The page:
“I do not feel that it is possible for us to live out, and to teach, the authentic truth about human sexuality within the confines of the Boy Scout’s new policy,” said Lappe.

The priest told CNN affiliate FOX16 that his parish will part ways with the Scouts and develop its own programs.

There may soon be an alternative to the Scouts for social conservatives like Lappe.

John Stemberger, founder of On My Honor, a group that opposed the Scouts’ change in policy, plans to convene conservatives in Louisville, Kentucky, in June to consider forming a new Scout-like group, which could be up and running by the end of 2013.

“Churches and Scoutmasters are looking for leadership and direction,” said Stemberg, an attorney in Orlando, Florida.

A number of conservative religious denominations already sponsor their own groups.

For instance, the Southern Baptists have the Royal Ambassadors, an explicitly Christian program founded in 1908 for boys in first through sixth grade. (A similar group called Challengers equips older boys in “mission education.”)

The name comes from the New Testament, in which the Apostle Paul tells Christians to be “ambassadors for Christ.”

The estimated 31,000 Royal Ambassadors pledge “ to become a well-informed, responsible follower of Christ; to have a Christlike concern for all people; to learn how to carry the message of Christ around the world; to work with others in sharing Christ; and to keep myself clean and healthy in mind and body."

While not as outdoorsy as the Boy Scouts, Ambassadors do camp and play sports, said Land, who was a member of the group during the 1950s. But instead of merit badges for archery and bird study, young Ambassadors earn patches for memorizing Bible verses and mission work.

Southern Baptists said they are preparing for a surge of interest in the Royal Ambassadors at their upcoming convention in Houston.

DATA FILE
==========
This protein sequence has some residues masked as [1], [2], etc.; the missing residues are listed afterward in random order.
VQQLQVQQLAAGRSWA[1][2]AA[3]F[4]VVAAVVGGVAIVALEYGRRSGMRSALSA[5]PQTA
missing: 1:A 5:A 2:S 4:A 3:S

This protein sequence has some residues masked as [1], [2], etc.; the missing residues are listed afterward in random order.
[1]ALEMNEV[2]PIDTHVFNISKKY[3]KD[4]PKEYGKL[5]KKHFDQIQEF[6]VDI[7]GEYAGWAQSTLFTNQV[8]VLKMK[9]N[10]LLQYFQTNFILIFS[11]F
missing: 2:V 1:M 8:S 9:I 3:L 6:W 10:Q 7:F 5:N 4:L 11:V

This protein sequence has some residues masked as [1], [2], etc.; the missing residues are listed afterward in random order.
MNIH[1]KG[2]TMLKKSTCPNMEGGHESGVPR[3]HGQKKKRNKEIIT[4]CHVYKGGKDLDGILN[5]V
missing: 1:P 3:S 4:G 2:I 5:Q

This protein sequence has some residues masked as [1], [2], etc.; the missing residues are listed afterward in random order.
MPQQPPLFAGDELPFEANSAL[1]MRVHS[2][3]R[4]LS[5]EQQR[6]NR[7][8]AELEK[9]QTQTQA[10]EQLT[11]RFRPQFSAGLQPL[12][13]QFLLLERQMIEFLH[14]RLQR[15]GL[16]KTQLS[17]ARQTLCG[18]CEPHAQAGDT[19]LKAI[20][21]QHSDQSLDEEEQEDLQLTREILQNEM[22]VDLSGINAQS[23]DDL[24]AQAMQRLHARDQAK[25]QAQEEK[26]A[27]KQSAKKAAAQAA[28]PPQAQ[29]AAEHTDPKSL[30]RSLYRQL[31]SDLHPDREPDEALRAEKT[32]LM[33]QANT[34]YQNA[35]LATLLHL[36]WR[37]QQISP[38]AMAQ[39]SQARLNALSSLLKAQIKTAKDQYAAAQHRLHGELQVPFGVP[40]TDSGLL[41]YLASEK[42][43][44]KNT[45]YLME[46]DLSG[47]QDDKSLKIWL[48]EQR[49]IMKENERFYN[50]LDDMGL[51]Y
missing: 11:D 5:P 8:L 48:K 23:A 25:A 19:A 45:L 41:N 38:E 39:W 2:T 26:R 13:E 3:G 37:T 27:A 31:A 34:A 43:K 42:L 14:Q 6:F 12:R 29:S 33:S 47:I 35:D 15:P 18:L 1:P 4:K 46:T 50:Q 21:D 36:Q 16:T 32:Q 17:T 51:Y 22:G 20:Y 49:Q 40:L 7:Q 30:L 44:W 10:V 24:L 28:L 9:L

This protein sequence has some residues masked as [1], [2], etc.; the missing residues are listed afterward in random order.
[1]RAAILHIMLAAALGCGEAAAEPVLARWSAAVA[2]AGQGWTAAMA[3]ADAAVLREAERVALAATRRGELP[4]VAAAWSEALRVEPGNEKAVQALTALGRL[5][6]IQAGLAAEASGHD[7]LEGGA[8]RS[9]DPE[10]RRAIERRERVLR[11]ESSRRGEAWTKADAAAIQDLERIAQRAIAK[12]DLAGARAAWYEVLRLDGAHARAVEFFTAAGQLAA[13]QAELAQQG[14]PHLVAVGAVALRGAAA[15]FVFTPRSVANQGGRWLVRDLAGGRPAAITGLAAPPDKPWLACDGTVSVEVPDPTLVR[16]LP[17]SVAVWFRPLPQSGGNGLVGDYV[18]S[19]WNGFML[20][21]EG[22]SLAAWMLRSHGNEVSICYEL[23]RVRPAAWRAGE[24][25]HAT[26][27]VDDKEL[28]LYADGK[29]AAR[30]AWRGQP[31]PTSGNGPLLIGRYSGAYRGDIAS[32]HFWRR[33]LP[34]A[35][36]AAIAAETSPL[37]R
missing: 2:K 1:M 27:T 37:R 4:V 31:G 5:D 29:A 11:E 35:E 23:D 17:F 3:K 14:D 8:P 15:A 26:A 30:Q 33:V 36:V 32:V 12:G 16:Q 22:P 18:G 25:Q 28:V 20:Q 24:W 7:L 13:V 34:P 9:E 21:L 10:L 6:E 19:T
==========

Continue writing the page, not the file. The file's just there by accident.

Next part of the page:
“We really have an opportunity here to strengthen our RA programs,” the Rev. Ernest Easley, chairman of the Southern Baptist Convention’s Executive Committee, said in a sermon last Sunday, “and to get the boys in a program where they’re going to be protected, where there’s a high moral standard and where they will have an opportunity to learn about camping, missions, evangelism in the local church.”

- CNN Religion Editor

Filed under: Baptist • Belief • Christianity • Church • Gay rights • gender issues • Politics • United States

soundoff (10,821 Responses)
  1. Old Scout

    Im sick and tired of the chrsitian element thinking that the Boy Scouts is a Christian organization like they think our country is a Christian Nation. Believe what you want but there were plenty of Jewish and even a few Muslim scouts at my camp in the 1960's. My tent mate for an entire summer was a Muslim. By the way "reverent" has NOTHING to do with religion but religion does have something to do with reverence.

    Feeling or showing deep and solemn respect: "a reverent silence".
    respectful – deferential – reverential

    June 2, 2013 at 6:51 am |
  2. GW Hamer

    People have a right to choose not to be around activites they "personally" don't agree with. That's what makes this a wonderful nation, If a person diislikes drinking, ect. dosn't make them a "hater", Find another dog to kick. I don't have to be around what makes me uncomfortable, that dosn't qualify as hate , seems theres a lot of it going on here.